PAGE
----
Geneva: A new WHO-sponsored report has concluded that ultra-violet radiation from the sun causes a considerable global disease burden.
The diseases include specific cancers and the report suggests that much of the UV-related illnesses and deaths can be avoided through a series of simple prevention measures.
The report titled `Global Burden of Disease of Solar Ultraviolet Radiation' estimates that up to 60,000 deaths a year worldwide are caused by too much exposure to ultraviolet radiation (UVR).
Of these 60,000 deaths, an estimated 48,000 are caused by malignant melanomas, and 12,000 by skin carcinomas.
The WHO report further goes on to say that over 1.5 million DALYS ("disability-adjusted life years")-a measure of the loss of full functioning due to disease and death are lost every year due to excessive UVR exposure.
The new WHO report is the first-ever systematic examination of the global health burden due to UVR.
It investigates nine adverse health outcomes from excess UVR exposure.
The main three, which cause the greatest burden of disease from UVR, are cutaneous malignant melanomas, and non-melanoma skin cancers developing in different cell layers of the skin (squamous cell carcinomas and basal cell carcinomas).
In addition, UVR causes sunburn, skin photoageing, cortical cataracts (eye lens opacities), pterygium (a fleshy growth on the surface of the eye), reactivation of herpes of the lip (cold sores) and the rare squamous cell carcinomas of the eye.
"We all need some sun, but too much sun can be dangerous. Fortunately, diseases from UV such as malignant melanomas, other skin cancers and cataracts are almost entirely preventable through simple protective measures," director for Public Health and the Environment at WHO, Dr Maria Neira said.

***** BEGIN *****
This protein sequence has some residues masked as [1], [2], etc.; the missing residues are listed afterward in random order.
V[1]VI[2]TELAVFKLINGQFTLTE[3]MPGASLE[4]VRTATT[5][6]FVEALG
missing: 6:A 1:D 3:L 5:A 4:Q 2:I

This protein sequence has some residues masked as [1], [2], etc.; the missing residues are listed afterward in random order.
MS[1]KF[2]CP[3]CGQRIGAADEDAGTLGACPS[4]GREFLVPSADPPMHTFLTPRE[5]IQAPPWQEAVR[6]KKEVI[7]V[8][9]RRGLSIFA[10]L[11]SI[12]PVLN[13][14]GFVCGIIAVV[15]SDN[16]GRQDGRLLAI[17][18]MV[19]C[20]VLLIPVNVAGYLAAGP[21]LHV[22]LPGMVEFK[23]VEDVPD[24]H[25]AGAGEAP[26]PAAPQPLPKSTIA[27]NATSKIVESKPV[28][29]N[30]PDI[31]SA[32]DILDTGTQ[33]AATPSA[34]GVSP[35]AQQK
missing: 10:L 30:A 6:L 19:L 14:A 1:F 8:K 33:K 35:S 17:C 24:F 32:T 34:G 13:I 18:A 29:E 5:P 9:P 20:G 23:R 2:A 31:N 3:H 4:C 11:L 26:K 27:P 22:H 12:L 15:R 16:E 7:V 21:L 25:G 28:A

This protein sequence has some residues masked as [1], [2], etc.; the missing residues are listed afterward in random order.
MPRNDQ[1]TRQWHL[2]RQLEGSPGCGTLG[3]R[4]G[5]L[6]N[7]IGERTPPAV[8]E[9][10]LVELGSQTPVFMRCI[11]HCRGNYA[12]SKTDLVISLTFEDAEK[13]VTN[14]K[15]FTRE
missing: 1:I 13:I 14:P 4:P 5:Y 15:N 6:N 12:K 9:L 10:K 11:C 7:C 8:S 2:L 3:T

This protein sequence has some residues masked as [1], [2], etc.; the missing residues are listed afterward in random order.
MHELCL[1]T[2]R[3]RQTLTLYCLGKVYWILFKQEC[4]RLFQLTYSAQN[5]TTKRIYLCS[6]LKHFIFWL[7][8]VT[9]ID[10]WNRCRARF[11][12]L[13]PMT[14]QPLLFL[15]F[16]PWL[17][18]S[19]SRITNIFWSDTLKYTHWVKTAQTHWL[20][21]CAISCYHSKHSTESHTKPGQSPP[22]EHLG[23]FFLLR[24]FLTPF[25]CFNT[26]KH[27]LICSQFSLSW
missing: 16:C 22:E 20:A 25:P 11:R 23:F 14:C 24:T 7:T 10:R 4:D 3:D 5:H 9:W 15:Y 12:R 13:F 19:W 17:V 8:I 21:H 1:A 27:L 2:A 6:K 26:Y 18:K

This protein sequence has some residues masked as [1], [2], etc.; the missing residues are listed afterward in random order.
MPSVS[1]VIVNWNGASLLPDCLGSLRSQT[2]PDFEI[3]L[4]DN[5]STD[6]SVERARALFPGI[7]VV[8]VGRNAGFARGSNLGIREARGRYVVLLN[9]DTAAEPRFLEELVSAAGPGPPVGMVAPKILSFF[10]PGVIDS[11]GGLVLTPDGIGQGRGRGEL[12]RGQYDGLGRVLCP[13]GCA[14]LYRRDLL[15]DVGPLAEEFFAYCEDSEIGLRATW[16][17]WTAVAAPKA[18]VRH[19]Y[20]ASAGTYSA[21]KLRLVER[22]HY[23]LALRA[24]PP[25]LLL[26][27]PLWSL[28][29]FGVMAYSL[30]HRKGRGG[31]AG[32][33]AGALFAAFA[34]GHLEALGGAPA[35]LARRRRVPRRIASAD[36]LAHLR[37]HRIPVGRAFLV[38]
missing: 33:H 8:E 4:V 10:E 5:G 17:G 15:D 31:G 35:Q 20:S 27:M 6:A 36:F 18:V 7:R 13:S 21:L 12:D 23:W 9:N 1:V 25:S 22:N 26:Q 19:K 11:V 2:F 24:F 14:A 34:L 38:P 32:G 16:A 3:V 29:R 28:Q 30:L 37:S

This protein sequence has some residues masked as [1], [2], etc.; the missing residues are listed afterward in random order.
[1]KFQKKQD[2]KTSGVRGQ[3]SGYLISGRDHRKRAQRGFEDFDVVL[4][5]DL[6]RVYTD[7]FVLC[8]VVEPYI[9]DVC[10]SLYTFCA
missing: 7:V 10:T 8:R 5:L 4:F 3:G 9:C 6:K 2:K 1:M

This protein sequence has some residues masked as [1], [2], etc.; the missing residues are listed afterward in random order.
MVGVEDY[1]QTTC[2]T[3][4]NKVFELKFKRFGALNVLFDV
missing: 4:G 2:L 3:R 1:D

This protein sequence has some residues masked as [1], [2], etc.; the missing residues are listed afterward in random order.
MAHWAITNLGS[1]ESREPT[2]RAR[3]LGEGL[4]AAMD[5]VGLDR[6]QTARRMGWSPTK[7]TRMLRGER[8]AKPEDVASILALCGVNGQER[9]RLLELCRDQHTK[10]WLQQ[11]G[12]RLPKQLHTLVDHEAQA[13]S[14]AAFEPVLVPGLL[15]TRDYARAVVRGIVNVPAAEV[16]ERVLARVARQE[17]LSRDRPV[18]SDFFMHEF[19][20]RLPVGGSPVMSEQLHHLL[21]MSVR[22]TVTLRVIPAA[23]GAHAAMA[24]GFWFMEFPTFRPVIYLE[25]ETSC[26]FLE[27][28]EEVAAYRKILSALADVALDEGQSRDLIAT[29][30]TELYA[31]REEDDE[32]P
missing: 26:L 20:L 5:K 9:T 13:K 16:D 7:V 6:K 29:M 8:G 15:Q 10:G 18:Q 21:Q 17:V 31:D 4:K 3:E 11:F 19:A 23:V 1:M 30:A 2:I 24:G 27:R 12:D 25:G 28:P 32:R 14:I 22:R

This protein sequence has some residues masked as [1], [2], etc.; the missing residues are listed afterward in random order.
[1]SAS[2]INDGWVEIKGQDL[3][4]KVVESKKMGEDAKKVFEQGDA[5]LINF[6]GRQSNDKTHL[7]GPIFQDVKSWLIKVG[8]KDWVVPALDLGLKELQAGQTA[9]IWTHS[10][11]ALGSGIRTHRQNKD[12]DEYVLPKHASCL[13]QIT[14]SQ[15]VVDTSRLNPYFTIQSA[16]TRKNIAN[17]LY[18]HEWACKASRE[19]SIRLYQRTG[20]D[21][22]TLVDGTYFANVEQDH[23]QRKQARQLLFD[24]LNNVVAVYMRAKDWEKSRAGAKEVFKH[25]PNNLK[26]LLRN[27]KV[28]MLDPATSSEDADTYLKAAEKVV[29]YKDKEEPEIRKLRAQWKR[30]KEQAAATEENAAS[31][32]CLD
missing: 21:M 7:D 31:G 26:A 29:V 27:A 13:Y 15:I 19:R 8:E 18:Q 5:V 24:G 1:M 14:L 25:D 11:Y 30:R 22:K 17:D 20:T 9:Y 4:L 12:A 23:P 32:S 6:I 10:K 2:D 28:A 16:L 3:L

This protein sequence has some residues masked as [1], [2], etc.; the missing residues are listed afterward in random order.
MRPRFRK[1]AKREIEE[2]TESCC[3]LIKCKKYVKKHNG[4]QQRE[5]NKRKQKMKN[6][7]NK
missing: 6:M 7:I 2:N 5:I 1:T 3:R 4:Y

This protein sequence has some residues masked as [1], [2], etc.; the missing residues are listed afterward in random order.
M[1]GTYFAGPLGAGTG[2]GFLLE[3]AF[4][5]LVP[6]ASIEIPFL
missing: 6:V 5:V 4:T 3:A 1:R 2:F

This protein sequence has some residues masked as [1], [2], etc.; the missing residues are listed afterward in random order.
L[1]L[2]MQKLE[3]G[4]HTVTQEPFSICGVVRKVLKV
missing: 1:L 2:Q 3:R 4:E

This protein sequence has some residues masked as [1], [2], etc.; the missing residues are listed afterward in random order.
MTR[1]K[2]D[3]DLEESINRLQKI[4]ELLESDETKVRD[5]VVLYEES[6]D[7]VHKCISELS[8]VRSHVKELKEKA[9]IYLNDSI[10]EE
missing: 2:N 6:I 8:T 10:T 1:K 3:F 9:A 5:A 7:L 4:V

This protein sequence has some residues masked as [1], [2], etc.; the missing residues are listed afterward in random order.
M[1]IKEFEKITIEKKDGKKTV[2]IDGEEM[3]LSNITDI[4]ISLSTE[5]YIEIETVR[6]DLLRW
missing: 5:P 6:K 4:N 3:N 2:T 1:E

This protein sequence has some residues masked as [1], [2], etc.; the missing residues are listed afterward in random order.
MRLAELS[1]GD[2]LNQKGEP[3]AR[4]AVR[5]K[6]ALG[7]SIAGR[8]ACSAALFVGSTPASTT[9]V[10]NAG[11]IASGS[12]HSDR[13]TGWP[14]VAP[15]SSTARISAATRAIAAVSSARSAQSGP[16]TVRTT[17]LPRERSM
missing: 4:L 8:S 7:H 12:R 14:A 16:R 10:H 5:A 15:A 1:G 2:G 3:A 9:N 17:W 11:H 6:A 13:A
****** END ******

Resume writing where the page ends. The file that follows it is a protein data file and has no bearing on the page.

The report notes that UVR does have beneficial effects, mainly in the production of vitamin D following skin exposure to the UVB (shorter wavelength) component of UVR.
Adequate vitamin D prevents the development of bone diseases such as rickets, osteomalacia and osteoporosis. Moreover, the possible beneficial effects on some cancers and immune disorders are under investigation.
A few easy-to-implement sun safety measures could prevent much of the cancer and other death and disease burden due to UV radiation, WHO says:
- Limit time in the midday sun.
- Seek shade when UV rays are most intense.
- Wear protective clothing including hats and sunglasses.
- Use a broad-spectrum sunscreen of sun protection factor 15+.
- People under the age of 18 should avoid sunlamps and tanning parlours.
- Know the UV index: when the UV Index predicts radiation levels of 3 (moderate) or above.
- Sun safety measures should be practiced.
- Protect children from the sun.